When you’re looking for new software, one of the first things you must decide is whether to look for two or more systems that are best in their particular fields, or one software system that does nearly everything you need.
This choice is between ‘best of breed’ systems:
The problem with the best-of-breed choice is that you have to do the integration yourself, or commission it. This means developing software to map the data in one system to the data in the other, scheduling the execution of the integration software, ensuring that reference data such as account codes and department codes are synchronised in both systems, and that both systems can be reconciled. It gets even more complicated if there are more than two systems in the mix.
The problem with the integrated choice is that you rarely get everything you want from one system, or, not affordably. And it means that if you only want new software for one particular purpose (e.g. professional services management) then you have to throw away everything else that you have and start again.
It’s not easy to choose.
But if you decide to go the best-or-breed way then Infor’s ION integration framework solves the integration problems by providing technical, logical and procedural management of all aspects of integration.
See this YouTube video to see how we’ve integrated time@work (for Professional Services Management) and Infor SunSystems (for back-office accounting):
I think integerated systems being a ‘mongrel’ is implied here, which implies conflicting genes. That’s not the case when an integrated system comes from one software author.
Also the point about having to throw away an integrated system to add a new function appears misleading. As stated, systems can be made to talk to each other. Few integrated systems would claim to do absolutely everything so most are used to interfacing with other products. A client should always speak with their software author however to discuss whether new functions can be added to the product.
It’s very important that integrations are thoroughly assessed. Assuming that any ‘best of breed’ software maintains that status by being updated each year, you are then in the position of trying to manage interfaces between products that regularly changing on different cycles. As stated, frameworks exist to support them, as integrations will remain complex to maintain. It is indeed an area where expert help is needed. In this aspect an integrated system is an easier route, where a lack of some functionality is the compromise.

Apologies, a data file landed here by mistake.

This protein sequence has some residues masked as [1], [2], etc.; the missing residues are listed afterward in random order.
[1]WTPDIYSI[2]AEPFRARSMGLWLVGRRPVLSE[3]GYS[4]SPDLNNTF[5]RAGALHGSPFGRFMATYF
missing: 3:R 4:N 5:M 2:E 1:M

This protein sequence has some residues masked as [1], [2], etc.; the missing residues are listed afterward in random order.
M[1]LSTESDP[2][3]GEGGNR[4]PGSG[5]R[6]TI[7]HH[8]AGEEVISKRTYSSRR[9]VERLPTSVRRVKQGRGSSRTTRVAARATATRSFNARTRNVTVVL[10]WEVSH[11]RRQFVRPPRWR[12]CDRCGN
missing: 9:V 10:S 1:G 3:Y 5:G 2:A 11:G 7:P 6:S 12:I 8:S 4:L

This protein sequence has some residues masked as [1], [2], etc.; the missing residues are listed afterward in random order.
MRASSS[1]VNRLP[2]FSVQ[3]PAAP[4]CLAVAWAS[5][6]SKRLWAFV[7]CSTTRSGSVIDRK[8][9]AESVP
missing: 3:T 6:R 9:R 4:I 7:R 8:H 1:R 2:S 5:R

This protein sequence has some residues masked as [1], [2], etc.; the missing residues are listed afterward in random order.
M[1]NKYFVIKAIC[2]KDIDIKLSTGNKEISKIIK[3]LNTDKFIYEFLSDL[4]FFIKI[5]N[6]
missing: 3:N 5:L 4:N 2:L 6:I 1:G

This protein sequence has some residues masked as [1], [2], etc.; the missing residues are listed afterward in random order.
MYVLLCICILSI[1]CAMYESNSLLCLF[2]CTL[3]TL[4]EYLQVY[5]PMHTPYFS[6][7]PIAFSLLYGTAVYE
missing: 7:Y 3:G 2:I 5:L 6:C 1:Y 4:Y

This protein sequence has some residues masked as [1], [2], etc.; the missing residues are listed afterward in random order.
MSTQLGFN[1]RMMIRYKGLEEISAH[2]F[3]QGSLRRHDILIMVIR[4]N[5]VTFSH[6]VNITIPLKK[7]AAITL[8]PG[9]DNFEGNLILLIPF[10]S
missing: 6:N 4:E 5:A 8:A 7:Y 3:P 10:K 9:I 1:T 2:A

Yes, these are very good points. I was deliberately provocative and making the case a little crudely! My company develops a best-of-breed solution for professional services management (PSM), and it doesn’t include an accounting module, the idea being that it can interface to any. Many of the all-in-one solutions that include both PSM modules and accounting aren’t particularly strong or flexible in the PSM area and the accounting modules don’t usually work well internationally. Sometimes we win sales using the best-of-breed argument and sometimes we lose because people perceive integration as a chore. With Infor’s ION we can defend ourselves from such criticism more eloquently.
You certainly make a good point about upgrades. The more systems, the more risks with upgrade. But then upgrading an all-in-one is an organisation-wide and massive task in itself. There is, I suppose, no single way, and certainly no easy way. All the choices are difficult.
Thanks for your comment.
It’s also a fact of life that mixed-gene dogs are stronger!
For larger systems, consider developing a comprehensive software requirements profile. Then measure how well the competing products meet that profile. Otherwise, you are doing little more than guessing when selecting software.
However, if you do identify the best-fit software you can boost your ROI. See http://www.cio.com/article/2906315